Project description:The natriuretic peptide (NP) system, which includes atrial natriuretic peptide, B-type natriuretic peptide, and C-type natriuretic peptide, has an important role in cardiovascular homeostasis, promoting a number of physiological effects including diuresis, vasodilation, and inhibition of the renin-angiotensin-aldosterone system. Heart failure (HF) is associated with defects in NP processing and synthesis, and there is a strong relationship between NP levels and disease state. NPs are useful biomarkers in HF, and their use in diagnosis and evaluation of prognosis is well established, particularly in patients with HF with reduced ejection fraction (HFrEF). There has also been interest in their use to guide disease management and therapeutic decision making. An understanding of NPs in HF has also resulted in interest in synthetic NPs for the treatment of HF and in treatments that target neprilysin, a protease that degrades NPs. A novel drug, the angiotensin receptor neprilysin inhibitor sacubitril/valsartan (LCZ696), which simultaneously inhibits neprilysin and blocks the angiotensin II type I receptor, was shown to have a favorable efficacy and safety profile in patients with HFrEF and has been approved for use in such patients in Europe and the USA. In light of the development of treatments that target neprilysin and of recent data in relation to synthetic NPs, it is timely to review the current understanding of the role of NPs in HF and their use in diagnosis, evaluating prognosis and guiding treatment, as well as their place in HF therapy.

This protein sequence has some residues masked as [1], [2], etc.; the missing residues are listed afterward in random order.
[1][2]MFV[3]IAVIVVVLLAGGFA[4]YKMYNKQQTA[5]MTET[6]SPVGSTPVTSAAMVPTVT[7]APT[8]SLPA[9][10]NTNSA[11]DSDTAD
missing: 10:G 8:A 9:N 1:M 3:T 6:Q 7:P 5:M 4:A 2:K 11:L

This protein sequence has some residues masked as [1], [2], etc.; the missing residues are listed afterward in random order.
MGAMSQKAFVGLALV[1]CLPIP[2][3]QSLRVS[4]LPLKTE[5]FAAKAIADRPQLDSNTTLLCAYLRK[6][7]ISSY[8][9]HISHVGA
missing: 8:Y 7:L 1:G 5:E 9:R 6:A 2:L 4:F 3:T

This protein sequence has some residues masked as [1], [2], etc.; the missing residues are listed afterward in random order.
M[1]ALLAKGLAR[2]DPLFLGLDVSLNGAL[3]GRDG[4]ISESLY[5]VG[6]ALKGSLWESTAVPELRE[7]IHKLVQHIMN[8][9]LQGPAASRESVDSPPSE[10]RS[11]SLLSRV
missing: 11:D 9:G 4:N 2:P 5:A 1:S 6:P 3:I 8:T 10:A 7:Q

Project description:Although active-controlled trials with renin–angiotensin inhibitors are ethically mandated in heart failure with reduced ejection fraction, clinicians and regulators often want to know how the experimental therapy would perform compared with placebo. The angiotensin receptor-neprilysin inhibitor LCZ696 was compared with enalapril in PARADIGM-HF. We made indirect comparisons of the effects of LCZ696 with putative placebos.We used the treatment-arm of the Studies Of Left Ventricular Dysfunction (SOLVD-T) as the reference trial for comparison of an ACE inhibitor to placebo and the Candesartan in Heart failure: Assessment of Reduction in Mortality and morbidity-Alternative trial (CHARM-Alternative) as the reference trial for comparison of an ARB to placebo. The hazard ratio of LCZ696 vs. a putative placebo was estimated through the product of the hazard ratio of LCZ696 vs. enalapril (active-control) and that of the historical active-control (enalapril or candesartan) vs. placebo. For the primary composite outcome of cardiovascular death or heart failure hospitalization in PARADIGM-HF, the relative risk reduction with LCZ696 vs. a putative placebo from SOLVD-T was 43% (95%CI 34–50%; P < 0.0001) with similarly large effects on cardiovascular death (34%, 21–44%; P < 0.0001) and heart failure hospitalization (49%, 39–58%; P < 0.0001). For all-cause mortality, the reduction compared with a putative placebo was 28% (95%CI 15–39%; P < 0.0001). Putative placebo analyses based on CHARM-Alternative gave relative risk reductions of 39% (95%CI 27–48%; P < 0.0001) for the composite outcome of cardiovascular death or heart failure hospitalization, 32% (95%CI 16–45%; P < 0.0001) for cardiovascular death, 46% (33–56%; P < 0.0001) for heart failure hospitalization, and 26% (95%CI 11–39%; P < 0.0001) for all-cause mortality.These indirect comparisons of LCZ696 with a putative placebo show that the strategy of combined angiotensin receptor blockade and neprilysin inhibition led to striking reductions in cardiovascular and all-cause mortality, as well as heart failure hospitalization. These benefits were obtained even though LCZ696 was added to comprehensive background beta-blocker and mineralocorticoid receptor antagonist therapy.